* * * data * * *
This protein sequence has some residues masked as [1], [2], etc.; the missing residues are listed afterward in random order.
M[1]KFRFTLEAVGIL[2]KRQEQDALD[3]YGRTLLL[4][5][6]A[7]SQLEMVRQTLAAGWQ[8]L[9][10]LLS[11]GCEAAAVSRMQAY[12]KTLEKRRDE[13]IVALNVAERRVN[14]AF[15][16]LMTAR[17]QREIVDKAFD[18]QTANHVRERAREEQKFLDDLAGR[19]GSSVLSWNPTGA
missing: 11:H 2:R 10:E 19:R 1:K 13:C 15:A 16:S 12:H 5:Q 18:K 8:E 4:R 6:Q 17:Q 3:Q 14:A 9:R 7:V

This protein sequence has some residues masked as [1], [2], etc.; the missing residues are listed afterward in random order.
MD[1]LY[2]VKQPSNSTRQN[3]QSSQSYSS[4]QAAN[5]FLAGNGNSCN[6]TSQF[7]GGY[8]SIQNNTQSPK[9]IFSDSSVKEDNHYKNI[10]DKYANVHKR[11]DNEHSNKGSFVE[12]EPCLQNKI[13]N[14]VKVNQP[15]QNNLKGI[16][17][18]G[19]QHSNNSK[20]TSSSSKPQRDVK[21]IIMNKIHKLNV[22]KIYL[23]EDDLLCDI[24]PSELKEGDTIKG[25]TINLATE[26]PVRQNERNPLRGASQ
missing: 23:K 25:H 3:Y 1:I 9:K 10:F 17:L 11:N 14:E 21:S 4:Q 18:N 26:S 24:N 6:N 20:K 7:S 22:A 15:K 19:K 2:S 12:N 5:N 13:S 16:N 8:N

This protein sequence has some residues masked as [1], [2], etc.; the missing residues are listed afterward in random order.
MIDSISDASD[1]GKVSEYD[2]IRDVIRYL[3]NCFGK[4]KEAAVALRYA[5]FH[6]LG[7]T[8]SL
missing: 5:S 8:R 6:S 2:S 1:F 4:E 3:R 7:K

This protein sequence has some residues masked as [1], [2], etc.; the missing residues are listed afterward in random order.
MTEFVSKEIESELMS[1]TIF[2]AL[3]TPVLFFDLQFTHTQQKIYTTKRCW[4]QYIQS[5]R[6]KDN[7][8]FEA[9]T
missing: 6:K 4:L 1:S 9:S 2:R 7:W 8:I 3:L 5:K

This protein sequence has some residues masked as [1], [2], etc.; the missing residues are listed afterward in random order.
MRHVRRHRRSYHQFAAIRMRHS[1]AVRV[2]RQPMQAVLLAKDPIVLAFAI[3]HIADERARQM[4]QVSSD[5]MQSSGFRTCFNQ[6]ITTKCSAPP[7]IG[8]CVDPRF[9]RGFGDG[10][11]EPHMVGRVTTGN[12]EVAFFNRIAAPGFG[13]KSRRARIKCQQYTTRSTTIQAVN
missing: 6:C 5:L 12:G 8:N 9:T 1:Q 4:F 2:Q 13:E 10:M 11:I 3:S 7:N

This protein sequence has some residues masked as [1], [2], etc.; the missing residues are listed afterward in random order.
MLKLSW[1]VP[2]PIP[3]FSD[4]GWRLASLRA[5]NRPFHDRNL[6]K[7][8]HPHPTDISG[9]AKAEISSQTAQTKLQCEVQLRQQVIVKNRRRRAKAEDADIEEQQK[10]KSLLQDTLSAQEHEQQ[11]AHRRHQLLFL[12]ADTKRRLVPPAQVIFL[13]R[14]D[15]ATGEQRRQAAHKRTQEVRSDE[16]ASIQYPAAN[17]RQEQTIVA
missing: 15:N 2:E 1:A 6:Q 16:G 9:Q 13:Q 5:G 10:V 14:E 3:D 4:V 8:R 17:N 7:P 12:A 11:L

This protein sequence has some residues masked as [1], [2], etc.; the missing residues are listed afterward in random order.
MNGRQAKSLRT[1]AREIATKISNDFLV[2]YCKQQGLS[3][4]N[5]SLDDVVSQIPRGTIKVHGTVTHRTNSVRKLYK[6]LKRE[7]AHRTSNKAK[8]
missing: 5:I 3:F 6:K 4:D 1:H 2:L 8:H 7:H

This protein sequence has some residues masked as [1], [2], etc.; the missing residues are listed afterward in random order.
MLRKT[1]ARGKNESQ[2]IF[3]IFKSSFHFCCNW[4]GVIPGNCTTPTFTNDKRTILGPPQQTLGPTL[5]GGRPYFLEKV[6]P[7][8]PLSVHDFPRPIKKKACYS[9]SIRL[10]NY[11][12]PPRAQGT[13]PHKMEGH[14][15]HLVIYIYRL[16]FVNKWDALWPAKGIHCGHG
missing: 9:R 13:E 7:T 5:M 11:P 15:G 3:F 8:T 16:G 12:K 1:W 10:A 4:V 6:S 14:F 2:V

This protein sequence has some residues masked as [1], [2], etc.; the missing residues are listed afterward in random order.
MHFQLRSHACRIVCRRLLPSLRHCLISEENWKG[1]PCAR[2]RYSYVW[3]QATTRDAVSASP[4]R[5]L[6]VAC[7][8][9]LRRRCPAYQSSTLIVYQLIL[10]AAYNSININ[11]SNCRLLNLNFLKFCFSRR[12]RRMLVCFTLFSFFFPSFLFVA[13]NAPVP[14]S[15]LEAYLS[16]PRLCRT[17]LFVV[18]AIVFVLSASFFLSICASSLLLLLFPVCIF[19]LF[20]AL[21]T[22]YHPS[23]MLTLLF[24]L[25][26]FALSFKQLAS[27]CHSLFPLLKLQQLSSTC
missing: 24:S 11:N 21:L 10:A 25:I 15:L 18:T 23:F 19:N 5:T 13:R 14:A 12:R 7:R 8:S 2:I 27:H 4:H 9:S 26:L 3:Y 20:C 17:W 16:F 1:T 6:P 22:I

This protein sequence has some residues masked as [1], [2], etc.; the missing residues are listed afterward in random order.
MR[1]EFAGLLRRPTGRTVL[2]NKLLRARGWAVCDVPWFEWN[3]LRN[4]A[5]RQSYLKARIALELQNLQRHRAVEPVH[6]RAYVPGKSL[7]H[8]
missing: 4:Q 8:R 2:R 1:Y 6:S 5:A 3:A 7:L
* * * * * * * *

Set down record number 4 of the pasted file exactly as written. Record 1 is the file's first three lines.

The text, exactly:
This protein sequence has some residues masked as [1], [2], etc.; the missing residues are listed afterward in random order.
MTEFVSKEIESELMS[1]TIF[2]AL[3]TPVLFFDLQFTHTQQKIYTTKRCW[4]QYIQS[5]R[6]KDN[7][8]FEA[9]T
missing: 6:K 4:L 1:S 9:S 2:R 7:W 8:I 3:L 5:K